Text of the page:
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    It could happen anywhere, but it happened there again

    It could happen anywhere, but it happened there again

    We all know about the sexual assault on Lara Logan during celebrations over Mubarak’s resignation, see my post It Could Happen Anywhere, But It Happened There.  There also were the cases of the French journalist Caroline Sinz and US-Egyptian journalist Mona Eltahawy assaulted in Tahrir Square, see my post, It could happen anywhere, but it keeps happening there.

    Now there is yet another case, British student journalist Natasha Smith.  Her horrifying ordeal during celebrations over the election of Muslim Brotherhood candidate Mohamed Morsi is set forth on her blog.

    There has been relatively little U.S. mainstream media coverage of the assault on Smith, although to its credit CNN has covered it (via Mediaite):

    I’ll repeat what I said with regard to Logan:

    Yes, it’s absolutely true that rape and gang rape could happen anywhere, and have happened with shocking frequency particularly in war zones.  Whether it was Soviet troops in the aftermath of the conquest of Germany, or various African troops in the conquest of tribal villages, the use of rape as a means of exerting political power has been all too common and worthy of condemnation and action. Ms. Logan’s native South Africa has a particularly notorious problem of rape being used as a means of societal revenge.

    There is no single racial, ethnic, religious or political group which uniquely owns such infamy.

    But we also cannot ignore that while it could happen anywhere, it did happen in Tahrir Square at a moment of national celebration in the open and in a public place, directed at someone who must have been viewed as a symbol of the West.


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    SeanInLI | June 29, 2012 at 10:18 pm

    “Women were crying and telling me “this is not Egypt! This is not Islam! Please, please do not think this is what Egypt is!” I reassured her that I knew that was the case, that I loved Egypt and its culture and people, and the innate peacefulness of moderate Islam.”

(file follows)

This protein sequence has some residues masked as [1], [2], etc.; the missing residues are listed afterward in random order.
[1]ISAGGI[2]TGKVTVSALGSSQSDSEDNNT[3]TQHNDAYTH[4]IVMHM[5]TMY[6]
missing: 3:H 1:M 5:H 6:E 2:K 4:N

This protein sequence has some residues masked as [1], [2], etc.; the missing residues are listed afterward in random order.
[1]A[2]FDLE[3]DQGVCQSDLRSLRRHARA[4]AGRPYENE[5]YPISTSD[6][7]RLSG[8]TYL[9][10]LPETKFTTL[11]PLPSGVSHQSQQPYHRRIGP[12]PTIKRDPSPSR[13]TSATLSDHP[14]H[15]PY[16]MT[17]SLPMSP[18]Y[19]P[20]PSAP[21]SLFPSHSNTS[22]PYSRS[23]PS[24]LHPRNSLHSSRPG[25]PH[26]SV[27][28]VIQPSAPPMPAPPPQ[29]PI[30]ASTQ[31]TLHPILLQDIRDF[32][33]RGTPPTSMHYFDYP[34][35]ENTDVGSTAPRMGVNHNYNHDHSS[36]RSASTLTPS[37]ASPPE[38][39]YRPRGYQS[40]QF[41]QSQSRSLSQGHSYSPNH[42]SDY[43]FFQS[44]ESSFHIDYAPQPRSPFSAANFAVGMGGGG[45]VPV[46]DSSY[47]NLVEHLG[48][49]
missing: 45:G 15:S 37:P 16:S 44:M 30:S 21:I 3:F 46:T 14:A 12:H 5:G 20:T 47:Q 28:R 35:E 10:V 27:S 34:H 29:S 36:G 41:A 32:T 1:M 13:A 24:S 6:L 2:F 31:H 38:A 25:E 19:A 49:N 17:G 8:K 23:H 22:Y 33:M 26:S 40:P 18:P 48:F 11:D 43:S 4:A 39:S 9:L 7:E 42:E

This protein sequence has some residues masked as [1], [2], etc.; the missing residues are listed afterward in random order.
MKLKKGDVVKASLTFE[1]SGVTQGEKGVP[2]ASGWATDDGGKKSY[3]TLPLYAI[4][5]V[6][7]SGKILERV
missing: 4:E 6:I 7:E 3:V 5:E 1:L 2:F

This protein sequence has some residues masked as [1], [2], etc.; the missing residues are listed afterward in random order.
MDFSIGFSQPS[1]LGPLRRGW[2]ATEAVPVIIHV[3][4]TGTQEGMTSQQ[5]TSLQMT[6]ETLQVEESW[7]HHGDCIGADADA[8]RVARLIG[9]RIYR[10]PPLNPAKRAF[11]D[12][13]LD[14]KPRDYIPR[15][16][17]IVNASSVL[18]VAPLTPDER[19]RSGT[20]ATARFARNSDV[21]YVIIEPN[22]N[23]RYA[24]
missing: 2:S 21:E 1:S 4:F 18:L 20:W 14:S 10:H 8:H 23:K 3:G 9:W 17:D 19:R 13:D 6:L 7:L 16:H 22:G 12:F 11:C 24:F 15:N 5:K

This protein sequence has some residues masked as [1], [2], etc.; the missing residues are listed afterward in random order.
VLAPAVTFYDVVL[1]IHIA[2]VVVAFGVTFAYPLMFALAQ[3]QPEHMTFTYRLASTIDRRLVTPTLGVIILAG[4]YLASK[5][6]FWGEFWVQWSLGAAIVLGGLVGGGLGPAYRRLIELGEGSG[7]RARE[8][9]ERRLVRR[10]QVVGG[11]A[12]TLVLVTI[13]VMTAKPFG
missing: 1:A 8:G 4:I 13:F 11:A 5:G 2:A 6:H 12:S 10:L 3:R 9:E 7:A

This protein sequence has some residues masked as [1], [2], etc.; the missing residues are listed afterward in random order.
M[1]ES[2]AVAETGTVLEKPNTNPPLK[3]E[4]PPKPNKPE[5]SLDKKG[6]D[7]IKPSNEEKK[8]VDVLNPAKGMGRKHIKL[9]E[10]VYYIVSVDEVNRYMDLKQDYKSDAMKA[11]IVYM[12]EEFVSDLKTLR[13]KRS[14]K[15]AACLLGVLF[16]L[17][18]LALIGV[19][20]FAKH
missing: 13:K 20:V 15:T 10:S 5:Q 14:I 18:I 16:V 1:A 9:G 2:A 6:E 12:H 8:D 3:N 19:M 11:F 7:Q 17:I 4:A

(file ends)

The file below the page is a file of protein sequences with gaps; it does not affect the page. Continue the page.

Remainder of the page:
After reading that, even if I had been sympathetic to begin with, any traces of sympathy would have utterly washed away with that statement.

    I won’t say she deserved it, because no one does, but she had to go to a lot of trouble to ignore a great deal of reality that could have informed her that this was very likely to happen.

    RosalindJ | June 29, 2012 at 10:35 pm

    I read a comment on her blog that resonated with me:

    “I am fed up with “this is not the true Islam” . Terrorism : “this is not Islam ” Beheadings “this is not Islam” Honor crimes “this is not Islam” Excision “this is not Islam ” women forced to wear burka “this is not Islam ” young women forced to marry a man they don’t want “this is not Islam” Call for murder because of caricatures “this is not Islam” Journalist, politicians, teachers threatened or killed ( Theo Van Gogh, Ayan Hirsi Ali…) “this is not Islam” …

    Happily, most muslims are not terrorists but they ( and you) should try to find out why “such a beautiful religion ” ( as muslims say) can generate such monsters and so horrible behaviours…and protest against this..”

    Happens all the time in Amish country. A guy buys a new buggy and everyone just goes crazy – bam! Gang rape. Gather for a barn raising, have a few glasses of lemonade – bam! Gang rape.

    I guess it’s just human nature, huh?

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